For the fifth time in five months, SpaceX has transported its most advanced Starship booster prototype from the Starbase factory to the launch pad, setting the stage for another round of testing.
Super Heavy Booster 7 (B7) returned to the factory for the fourth time on August 12th after becoming the first prototype of any kind to perform a static fire engine test while installed on SpaceX’s orbital Starship launch mount. In the days prior, the booster completed two back-to-back static fire tests with one of the 20 Raptor engines installed on the rocket, both of which apparently gave SpaceX enough confidence to prepare for the next phase of testing.
That relatively cautious progress only came after SpaceX attempted to test all 33 of the prototype’s Raptors at once during its first engine test. Whether it was the fault of overzealous managers or executives or a genuine oversight is not clear, but the combined behavior of Super Heavy and the orbital launch pad was not properly characterized before testing began. As a result, the cloud of flammable gas the rocket released during its attempted 33-engine ‘spin-prime’ test found an ignition source and violently exploded on July 11th, causing damage throughout Booster 7’s aft engine section that required several weeks of repairs between July 15th and August 6th.
When the Super Heavy rolled to the pad for the fourth time on August 6th, it was missing all 13 center Raptors, leaving only the outer ring of 20 Raptor Boost engines partially installed for the tests that followed. Thankfully, things went much better on the second try and Booster 7 completed two spin-prime tests with a single Raptor engine, followed by two successful static fire tests on August 9th and 11th. The latter test was the longest Starbase static fire ever (by a factor of ~3) and lasted about 20 seconds, allowing SpaceX to test Booster 7’s autogenous pressurization. That system pressurizes Super Heavy’s tanks by turning small quantities of cryogenic liquid propellant into gas, ensuring that its tanks remain stable as they’re rapidly drained of thousands of tons of propellant.
On August 12th, Booster 7 returned to the factory, where workers installed the rocket’s 13 center engines for the second time. Booster 7 headed back to the orbital launch site (OLS) on August 23rd and the pad’s robotic launch tower used a pair of arms to lift the rocket off its transport stand and place it on the launch mount by the end of the day.
In addition to readying Booster 7 for its next phase of static fire testing, teams of SpaceX workers took advantage of the unplanned lull in testing to modify the orbital launch mount. It’s impossible to know what exactly was done without official confirmation, but it’s likely that SpaceX was attempting to quickly fix the shortcoming(s) that allowed the July 11th explosion to happen. Without a fix, it’s unlikely that SpaceX would want to proceed with plans to ignite large numbers of Raptor engines simultaneously – a series of tests that must be completed before Starship can safely attempt its first orbital launch.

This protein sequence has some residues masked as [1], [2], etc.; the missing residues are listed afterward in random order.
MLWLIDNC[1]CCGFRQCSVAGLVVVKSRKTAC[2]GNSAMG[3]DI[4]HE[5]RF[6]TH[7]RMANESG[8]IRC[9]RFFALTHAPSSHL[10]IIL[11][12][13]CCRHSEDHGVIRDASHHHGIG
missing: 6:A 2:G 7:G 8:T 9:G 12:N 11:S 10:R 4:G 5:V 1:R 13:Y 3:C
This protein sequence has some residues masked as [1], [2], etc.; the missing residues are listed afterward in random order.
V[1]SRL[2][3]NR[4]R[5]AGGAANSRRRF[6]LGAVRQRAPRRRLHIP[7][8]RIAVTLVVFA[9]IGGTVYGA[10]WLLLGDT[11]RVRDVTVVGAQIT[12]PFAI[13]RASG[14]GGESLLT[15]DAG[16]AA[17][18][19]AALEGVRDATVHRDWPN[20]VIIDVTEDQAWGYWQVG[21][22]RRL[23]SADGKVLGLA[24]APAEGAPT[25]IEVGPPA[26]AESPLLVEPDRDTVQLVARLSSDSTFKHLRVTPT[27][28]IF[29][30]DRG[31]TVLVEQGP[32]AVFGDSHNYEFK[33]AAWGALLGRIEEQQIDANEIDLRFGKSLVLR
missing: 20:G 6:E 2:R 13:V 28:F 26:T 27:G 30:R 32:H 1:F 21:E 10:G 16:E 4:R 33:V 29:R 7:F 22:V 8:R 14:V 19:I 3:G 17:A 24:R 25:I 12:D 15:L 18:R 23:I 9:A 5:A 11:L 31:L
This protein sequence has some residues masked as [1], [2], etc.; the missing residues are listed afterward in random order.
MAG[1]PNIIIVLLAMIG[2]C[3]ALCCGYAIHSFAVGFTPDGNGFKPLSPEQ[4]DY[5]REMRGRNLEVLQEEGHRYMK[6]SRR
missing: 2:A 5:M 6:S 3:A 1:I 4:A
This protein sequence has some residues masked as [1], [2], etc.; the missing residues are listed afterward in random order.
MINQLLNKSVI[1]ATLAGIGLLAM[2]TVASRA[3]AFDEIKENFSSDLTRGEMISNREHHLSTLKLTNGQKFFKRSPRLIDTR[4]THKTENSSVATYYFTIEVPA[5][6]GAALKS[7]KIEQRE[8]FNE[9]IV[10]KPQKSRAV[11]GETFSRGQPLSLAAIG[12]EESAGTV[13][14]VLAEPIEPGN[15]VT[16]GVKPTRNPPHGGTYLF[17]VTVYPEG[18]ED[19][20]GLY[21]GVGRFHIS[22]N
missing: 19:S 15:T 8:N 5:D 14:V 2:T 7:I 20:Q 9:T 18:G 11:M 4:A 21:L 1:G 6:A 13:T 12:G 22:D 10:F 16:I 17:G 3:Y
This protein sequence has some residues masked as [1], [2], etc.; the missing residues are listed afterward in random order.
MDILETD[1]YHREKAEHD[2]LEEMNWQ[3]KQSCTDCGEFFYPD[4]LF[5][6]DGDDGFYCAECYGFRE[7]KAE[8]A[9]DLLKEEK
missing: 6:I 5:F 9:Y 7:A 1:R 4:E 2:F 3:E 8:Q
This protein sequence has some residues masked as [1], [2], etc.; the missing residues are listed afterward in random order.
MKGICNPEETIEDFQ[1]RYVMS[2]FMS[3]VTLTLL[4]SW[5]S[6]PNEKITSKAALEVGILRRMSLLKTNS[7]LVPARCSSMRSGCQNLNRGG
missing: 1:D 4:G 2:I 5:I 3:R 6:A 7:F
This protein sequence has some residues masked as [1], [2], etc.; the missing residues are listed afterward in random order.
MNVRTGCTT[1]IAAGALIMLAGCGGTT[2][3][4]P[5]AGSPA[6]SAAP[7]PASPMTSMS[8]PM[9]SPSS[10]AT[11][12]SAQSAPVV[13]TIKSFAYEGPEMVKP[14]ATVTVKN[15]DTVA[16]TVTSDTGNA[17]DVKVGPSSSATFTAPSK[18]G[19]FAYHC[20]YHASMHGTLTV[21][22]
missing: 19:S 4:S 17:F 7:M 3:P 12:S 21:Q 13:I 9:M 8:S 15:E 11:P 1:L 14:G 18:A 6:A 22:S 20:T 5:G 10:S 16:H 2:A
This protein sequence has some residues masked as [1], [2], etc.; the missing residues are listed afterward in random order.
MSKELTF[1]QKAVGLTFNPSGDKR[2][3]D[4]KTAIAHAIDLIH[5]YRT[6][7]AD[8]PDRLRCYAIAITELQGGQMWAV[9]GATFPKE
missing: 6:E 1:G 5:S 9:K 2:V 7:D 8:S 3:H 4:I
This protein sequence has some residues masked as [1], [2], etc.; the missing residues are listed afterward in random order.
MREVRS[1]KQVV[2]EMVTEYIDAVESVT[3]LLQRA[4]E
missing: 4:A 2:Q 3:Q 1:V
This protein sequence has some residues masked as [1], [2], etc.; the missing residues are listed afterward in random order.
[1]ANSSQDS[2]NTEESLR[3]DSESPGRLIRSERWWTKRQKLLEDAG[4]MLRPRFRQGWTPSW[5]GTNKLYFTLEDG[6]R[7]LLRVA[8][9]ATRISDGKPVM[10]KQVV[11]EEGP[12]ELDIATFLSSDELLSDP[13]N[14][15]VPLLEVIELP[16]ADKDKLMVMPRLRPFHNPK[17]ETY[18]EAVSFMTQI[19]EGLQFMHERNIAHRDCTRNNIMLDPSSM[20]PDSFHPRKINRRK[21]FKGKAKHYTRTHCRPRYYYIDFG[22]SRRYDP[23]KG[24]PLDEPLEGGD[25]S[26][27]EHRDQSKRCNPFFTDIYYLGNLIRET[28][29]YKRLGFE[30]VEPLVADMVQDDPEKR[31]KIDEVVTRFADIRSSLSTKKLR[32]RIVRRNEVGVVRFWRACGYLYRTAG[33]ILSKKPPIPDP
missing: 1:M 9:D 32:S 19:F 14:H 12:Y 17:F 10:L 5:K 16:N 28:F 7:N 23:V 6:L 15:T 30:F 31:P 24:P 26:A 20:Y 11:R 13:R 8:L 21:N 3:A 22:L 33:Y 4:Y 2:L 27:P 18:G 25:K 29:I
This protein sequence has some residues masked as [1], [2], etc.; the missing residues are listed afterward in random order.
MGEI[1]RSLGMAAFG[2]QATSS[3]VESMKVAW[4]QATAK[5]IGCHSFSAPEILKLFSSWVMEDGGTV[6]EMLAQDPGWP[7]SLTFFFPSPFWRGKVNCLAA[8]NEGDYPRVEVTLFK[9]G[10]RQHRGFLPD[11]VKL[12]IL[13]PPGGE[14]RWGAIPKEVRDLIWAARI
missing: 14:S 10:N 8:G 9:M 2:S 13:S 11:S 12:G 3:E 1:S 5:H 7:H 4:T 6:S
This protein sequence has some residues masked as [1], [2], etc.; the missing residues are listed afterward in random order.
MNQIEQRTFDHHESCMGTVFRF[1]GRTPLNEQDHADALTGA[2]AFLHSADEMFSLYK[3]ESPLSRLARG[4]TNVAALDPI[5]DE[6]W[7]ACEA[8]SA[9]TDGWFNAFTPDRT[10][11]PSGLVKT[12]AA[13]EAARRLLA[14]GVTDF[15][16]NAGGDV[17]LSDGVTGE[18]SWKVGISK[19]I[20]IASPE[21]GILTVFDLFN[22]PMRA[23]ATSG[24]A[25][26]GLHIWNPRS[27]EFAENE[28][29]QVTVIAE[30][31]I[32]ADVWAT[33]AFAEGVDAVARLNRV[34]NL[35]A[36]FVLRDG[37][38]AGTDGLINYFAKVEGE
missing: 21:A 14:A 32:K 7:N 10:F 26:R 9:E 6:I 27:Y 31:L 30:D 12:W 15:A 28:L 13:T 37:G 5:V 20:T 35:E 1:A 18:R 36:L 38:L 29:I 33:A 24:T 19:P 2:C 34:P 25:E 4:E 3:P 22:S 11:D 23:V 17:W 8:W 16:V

It’s unclear what exactly that fix entails, but it could involve a system to constantly flood the engine section with fire-stopping nitrogen gas or potentially take the shape of a system of vents that will connect to every Raptor engine and remove methane gas before it can turn into flammable clouds.
It’s possible that Booster 7 has returned to the launch pad solely for fit checks or some other basic proof-of-concept testing. It’s also possible that the returns signifies that SpaceX is confident in its quick launch mount fix and ready to restart static fire testing.
As Booster 7 prepares for that next phase of testing, SpaceX may also be ready to restart static fire testing with Starship S24, which paused shortly before Super Heavy returned to the factory. SpaceX appears to be modifying the suborbital launch mount and test stand Ship 24 is installed on, which could explain the lack of ship testing since August 11th. SpaceX has 12-hour test windows tentatively scheduled on August 24th and 25th, either of which could be used to test either or both prototypes.
If all goes to plan, Ship 24 and Booster 7 will eventually complete all the qualification testing SpaceX can throw at them and be ready to support Starship’s first orbital launch attempt sometime before the end of 2022.